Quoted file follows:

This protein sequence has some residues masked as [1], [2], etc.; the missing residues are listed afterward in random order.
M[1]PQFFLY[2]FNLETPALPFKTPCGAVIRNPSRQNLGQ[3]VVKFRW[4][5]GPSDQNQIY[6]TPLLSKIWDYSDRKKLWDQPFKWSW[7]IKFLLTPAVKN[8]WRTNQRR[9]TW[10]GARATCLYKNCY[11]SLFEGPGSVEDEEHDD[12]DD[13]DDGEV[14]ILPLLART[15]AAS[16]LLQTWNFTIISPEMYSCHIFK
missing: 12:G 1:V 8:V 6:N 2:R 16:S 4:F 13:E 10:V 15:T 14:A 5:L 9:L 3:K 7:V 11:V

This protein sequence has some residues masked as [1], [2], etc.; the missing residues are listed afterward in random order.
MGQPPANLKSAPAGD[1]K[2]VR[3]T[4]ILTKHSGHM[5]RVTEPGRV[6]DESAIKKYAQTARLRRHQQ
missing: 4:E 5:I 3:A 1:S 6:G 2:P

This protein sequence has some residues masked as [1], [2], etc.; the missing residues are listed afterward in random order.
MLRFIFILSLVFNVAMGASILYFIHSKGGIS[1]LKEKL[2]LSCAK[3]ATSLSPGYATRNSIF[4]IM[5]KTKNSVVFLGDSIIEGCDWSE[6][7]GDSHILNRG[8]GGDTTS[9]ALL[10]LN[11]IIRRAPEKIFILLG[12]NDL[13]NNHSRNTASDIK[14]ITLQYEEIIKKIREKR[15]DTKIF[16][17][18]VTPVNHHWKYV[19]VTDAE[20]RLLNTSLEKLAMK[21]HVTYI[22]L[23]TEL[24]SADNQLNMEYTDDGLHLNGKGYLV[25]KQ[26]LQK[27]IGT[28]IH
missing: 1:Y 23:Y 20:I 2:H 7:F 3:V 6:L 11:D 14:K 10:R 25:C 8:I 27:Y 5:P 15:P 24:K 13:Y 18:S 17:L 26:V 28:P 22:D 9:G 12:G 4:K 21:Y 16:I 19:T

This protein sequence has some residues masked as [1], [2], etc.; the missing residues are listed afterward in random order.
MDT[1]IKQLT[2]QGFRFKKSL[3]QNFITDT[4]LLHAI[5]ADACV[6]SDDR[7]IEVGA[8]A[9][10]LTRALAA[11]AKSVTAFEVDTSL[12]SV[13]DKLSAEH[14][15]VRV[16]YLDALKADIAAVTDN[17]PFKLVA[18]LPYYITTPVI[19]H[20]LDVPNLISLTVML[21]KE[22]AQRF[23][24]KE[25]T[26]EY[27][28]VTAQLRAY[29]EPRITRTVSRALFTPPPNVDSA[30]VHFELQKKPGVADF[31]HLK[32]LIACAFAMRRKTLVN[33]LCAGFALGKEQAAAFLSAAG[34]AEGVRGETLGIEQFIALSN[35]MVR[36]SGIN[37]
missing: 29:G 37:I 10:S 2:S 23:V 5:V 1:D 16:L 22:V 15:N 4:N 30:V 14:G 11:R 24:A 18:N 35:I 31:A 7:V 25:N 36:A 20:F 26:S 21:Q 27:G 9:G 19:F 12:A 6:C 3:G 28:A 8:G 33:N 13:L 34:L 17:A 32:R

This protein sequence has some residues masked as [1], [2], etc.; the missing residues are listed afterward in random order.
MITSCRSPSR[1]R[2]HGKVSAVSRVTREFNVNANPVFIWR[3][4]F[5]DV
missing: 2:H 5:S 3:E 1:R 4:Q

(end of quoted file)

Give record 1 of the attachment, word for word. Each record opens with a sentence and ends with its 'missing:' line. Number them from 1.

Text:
This protein sequence has some residues masked as [1], [2], etc.; the missing residues are listed afterward in random order.
M[1]PQFFLY[2]FNLETPALPFKTPCGAVIRNPSRQNLGQ[3]VVKFRW[4][5]GPSDQNQIY[6]TPLLSKIWDYSDRKKLWDQPFKWSW[7]IKFLLTPAVKN[8]WRTNQRR[9]TW[10]GARATCLYKNCY[11]SLFEGPGSVEDEEHDD[12]DD[13]DDGEV[14]ILPLLART[15]AAS[16]LLQTWNFTIISPEMYSCHIFK
missing: 12:G 1:V 8:V 6:N 2:R 16:S 4:F 13:E 10:V 15:T 14:A 5:L 9:L 3:K 7:V 11:V